NEW YORK — With head held high outside of his enormous shell, the giant tortoise proudly looks out from his rock-strewn box at the American Museum of Natural History (AMNH) in New York City. Just as in life, the painstakingly preserved reptile appears to extend his neck for a better view of his surroundings.
The creature on display is none other than Lonesome George, once known as one of the rarest creatures in the world. The last known giant tortoise from the island of Pinta in the Galápagos archipelago, George died of old age in June 2012 after what scientists say was about 100 years on Earth.
For the past two years, taxidermy experts have worked tirelessly with scientists at AMNH to preserve Lonesome George for future generations. And that team of professionals has done an impressive job.
The world-famous tortoise, which will be displayed at the museum from Sept. 19 to Jan. 4, 2015, seems to appear just as he did in life, right down to a missing toenail on his left front foot. [See Images of Lonesome George in Life and Death]
"Even getting the eye color right was an incredibly complicated effort," said Christopher Raxworthy, curator of the museum's Department of Herpetology. While George was arguably the best-documented giant tortoise that ever lived, scientists never captured up-close images of the animal's eyes, which meant that Raxworthy and his team had to do some investigating to get the color just right, the curator said.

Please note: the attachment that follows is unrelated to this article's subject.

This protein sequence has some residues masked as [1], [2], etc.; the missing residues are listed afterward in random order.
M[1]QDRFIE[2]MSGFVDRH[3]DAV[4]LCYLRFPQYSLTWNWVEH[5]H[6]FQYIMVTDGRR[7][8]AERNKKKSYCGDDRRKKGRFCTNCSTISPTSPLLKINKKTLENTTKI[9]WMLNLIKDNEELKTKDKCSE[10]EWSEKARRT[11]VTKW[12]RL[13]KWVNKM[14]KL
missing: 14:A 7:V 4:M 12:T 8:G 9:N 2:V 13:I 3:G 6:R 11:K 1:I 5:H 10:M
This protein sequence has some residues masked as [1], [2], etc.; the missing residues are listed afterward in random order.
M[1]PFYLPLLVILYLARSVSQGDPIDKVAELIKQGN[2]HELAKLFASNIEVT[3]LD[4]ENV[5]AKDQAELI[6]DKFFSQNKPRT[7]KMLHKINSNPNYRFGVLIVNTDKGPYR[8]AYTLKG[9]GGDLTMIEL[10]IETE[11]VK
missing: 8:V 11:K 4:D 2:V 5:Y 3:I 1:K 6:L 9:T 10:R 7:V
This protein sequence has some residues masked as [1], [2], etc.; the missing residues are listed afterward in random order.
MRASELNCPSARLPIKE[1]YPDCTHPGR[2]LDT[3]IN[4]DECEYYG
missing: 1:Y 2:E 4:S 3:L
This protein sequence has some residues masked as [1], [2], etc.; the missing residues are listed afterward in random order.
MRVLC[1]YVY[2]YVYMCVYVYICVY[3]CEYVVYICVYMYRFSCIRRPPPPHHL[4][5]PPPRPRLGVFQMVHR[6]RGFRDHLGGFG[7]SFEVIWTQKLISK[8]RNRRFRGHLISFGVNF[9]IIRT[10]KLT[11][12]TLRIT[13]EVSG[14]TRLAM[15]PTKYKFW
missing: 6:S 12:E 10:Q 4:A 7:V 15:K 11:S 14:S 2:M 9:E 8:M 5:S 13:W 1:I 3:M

The team even went as far as to replicate the green stains that had been present on George's throat after his last meal. Without those subtle imperfections, George just didn't look like himself, Raxworthy told reporters yesterday afternoon (Sept. 18) at a press event to commemorate Lonesome George's public debut.
After his death at the Charles Darwin Research Station on Santa Cruz Island in the Galápagos, George was frozen, packed and shipped to the United States. The 5-foot-long (1.5 meters), 165-pound (75 kilograms) tortoise arrived in good condition, museum curators said.
It was then up to taxidermists and museum scientists to decide exactly how they wanted to preserve Lonesome George for posterity.
"What posture should a tortoise have? We wanted something that would really capture the majesty of George," Raxworthy said. They opted for a pose that would bring the famous reptile out of his shell.
George's saddleback shell, which is curved up at the end nearest the animal's head, allowed him to fully extend his neck to graze vegetation out of reach, according to the curator. This ability to stretch so far out of his shell also came in handy when George needed to intimidate other males, according to Raxworthy.
It seems fitting that this signature, long-necked pose is the one taxidermists used when preserving George. And as a result of this decision, the giant tortoise you'll find at the exhibit is almost haughty in appearance. While his posturing might not intimidate humans as it once did other tortoises, George's presence does inspire a certain feeling of awe, which is likely exactly what museum curators intended.
In his time on Earth, George served as a poster child for what human beings can lose if they don't make the effort to conserve vulnerable species. For museum scientists, as well as the many organizations that participated in getting George to the museum and restoring him to his lifelike appearance, this preserved tortoise seems to serve as both a reminder and a warning.
"We have a responsibility as stewards to the environment," said Eleanor Sterling, chief conservation scientist of the museum's Center for Biodiversity and Conservation, at the press event. "Lonesome George's story, both in life and in death, serves as a catalyst for widespread discussion of — and support for — conservation efforts in the Galápagos and beyond."
After his brief stay in New York, Lonesome George will return to the Charles Darwin Research Station in the Galápagos, which was his home for 40 years.